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Summer Light: A  Novel by [Rice, Luanne]
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Summer Light: A Novel Kindle Edition

4.0 out of 5 stars 39 customer reviews

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Length: 496 pages Word Wise: Enabled Enhanced Typesetting: Enabled
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Product Description

From Publishers Weekly

Few romance authors are able to portray the complex and contradictory emotions that bind family members as effortlessly as Rice (Firefly Beach, etc.), and in this enchanting, heartfelt tale, she showcases her considerable talent. Wedding planner May Taylor has suffered her share of life's blows. Both her parents died when she was young; her first love turned out to be married; and her six-year-old daughter, Kylie, claims to see angels. Nevertheless, May has managed to build a rewarding life for herself in Black Hall, Conn. When fate lands her on a plane with famed Boston Bruins hockey player Martin Cartier, she realizes how desperately she needs a soul mate and Kylie needs a father. The romance between May and Martin is swift but satisfying, and their lives seem almost perfect until Martin is forced to confront the ghosts of his past and the realization that he is going blind. Martin's blindness is symbolic of his lack of insight into his relationship with his father, Serge, a former hockey star who is serving hard time for gambling. Martin blames the older man for the accidental death of Martin's daughter, Natalie, and refuses to answer Serge's appeals. But the tragedy weighs heavily on Martin's conscience and, with May's guidance, he slowly learns to forgive and to have faith in those who love him. A warm and illuminating summer read, this poignant tale of love, loss and reconciliation will have readers hitting the bookstores on the way to the beaches. (July 3)Forecast: A national television and radio advertising campaign as well as print advertising in People, First for Women and USA Today will ensure that sales of Rice's newest will exceed its 75,000 initial print run. The book will also receive a boost from the television adaptation of Rice's Follow the Stars Home (which will air in May) and the May release of Firefly Beach (Forecasts, Apr. 16).

Copyright 2001 Cahners Business Information, Inc.

From Library Journal

Another fraught tale from Rice. Deserted by her father as a child, May works as a wedding planner and raises daughter Kylie, who can see and hear things others can't. This gift leads May to the love of her life, a seemingly smooth but ultimately enraged hockey player who really needs her help.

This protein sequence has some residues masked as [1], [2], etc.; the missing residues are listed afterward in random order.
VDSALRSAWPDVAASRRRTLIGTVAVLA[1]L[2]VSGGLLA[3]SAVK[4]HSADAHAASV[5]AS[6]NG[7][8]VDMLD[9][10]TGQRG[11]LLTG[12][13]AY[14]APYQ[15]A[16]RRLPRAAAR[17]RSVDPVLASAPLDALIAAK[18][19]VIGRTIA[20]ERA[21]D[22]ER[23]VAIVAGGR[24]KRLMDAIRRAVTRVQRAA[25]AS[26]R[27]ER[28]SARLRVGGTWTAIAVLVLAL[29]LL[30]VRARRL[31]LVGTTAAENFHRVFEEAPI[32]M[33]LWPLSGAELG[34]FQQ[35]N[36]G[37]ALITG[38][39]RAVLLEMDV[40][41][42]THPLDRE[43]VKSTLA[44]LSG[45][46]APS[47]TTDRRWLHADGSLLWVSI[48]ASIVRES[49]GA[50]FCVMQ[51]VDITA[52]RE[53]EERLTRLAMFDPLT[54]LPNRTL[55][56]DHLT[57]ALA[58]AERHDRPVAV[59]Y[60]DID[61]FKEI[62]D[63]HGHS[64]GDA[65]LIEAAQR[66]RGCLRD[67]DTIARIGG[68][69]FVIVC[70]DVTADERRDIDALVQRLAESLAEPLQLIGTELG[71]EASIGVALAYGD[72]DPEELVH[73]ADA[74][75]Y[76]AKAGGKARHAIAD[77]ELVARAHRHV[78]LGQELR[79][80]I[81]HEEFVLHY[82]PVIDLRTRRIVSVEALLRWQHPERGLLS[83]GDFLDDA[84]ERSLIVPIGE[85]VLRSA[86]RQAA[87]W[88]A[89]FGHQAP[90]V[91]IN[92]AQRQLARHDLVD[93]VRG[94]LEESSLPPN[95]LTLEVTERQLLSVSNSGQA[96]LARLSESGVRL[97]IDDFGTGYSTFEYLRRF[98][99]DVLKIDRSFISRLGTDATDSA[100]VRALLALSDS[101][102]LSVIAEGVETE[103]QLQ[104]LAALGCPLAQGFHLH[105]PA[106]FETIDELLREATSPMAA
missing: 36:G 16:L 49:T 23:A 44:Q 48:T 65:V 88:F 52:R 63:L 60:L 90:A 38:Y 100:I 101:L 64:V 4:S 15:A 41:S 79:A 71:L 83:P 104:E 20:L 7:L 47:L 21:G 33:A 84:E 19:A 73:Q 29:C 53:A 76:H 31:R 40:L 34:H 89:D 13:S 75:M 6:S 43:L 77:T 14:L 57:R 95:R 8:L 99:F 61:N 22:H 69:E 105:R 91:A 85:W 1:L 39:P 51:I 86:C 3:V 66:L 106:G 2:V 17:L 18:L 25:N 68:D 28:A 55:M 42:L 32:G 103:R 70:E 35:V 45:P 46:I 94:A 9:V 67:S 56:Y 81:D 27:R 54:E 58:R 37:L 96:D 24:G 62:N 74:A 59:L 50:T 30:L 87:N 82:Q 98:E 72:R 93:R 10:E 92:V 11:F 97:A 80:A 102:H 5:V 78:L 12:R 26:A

Copyright 2001 Reed Business Information, Inc.

Product Details

  • Format: Kindle Edition
  • File Size: 1046 KB
  • Print Length: 496 pages
  • Page Numbers Source ISBN: 0553593196
  • Publisher: Bantam; Reprint edition (June 27 2006)
  • Sold by: Random House Canada, Incorp.
  • Language: English
  • Text-to-Speech: Not enabled
  • X-Ray:
  • Word Wise: Enabled
  • Enhanced Typesetting: Enabled
  • Average Customer Review: 4.0 out of 5 stars 39 customer reviews
  • Amazon Bestsellers Rank: #385,095 Paid in Kindle Store (See Top 100 Paid in Kindle Store)
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Customer Reviews

Top Customer Reviews

Format: Mass Market Paperback
I picked up *Summer Light* on Friday night for a weekend read and was finished by midnight on Saturday. Although I'm not a huge fan of professional sports or athletes, I fell in love with the pro hockey hero and his heroine, a single mom and wedding planner.
Martin Cartier is a 38-year old hockey professional with an axe to grind. His first wife left him and took his only daughter with her, and tragic events later led to his daughter Natalie's death. He plays every game as if he's seeking revenge against the person he holds responsible for Natalie, his father. When he meets an unusual 6-year old young girl named Kylie on a flight to Boston, everything changes. May Taylor, wedding planner for the Bridal Barn in small-town Massachusetts, never paid much attention to hockey, or any professional sport, for that matter. Her daughter, Kylie, experienced waking dreams and visions of people who have passed on to the next world. When she sees Martin on the plane, she also sees an angel, his daughter Natalie.
Kylie brings Martin and May together, who fall in love at first sight. Their marriage brings more than the three together, though, for Kylie sees that she needs to help Martin with another journey, one involving forgiveness and love, as he loses his sight. The book was so wonderful to read, but I'd definitely suggest a box of Kleenex. It was a total tear-jerker!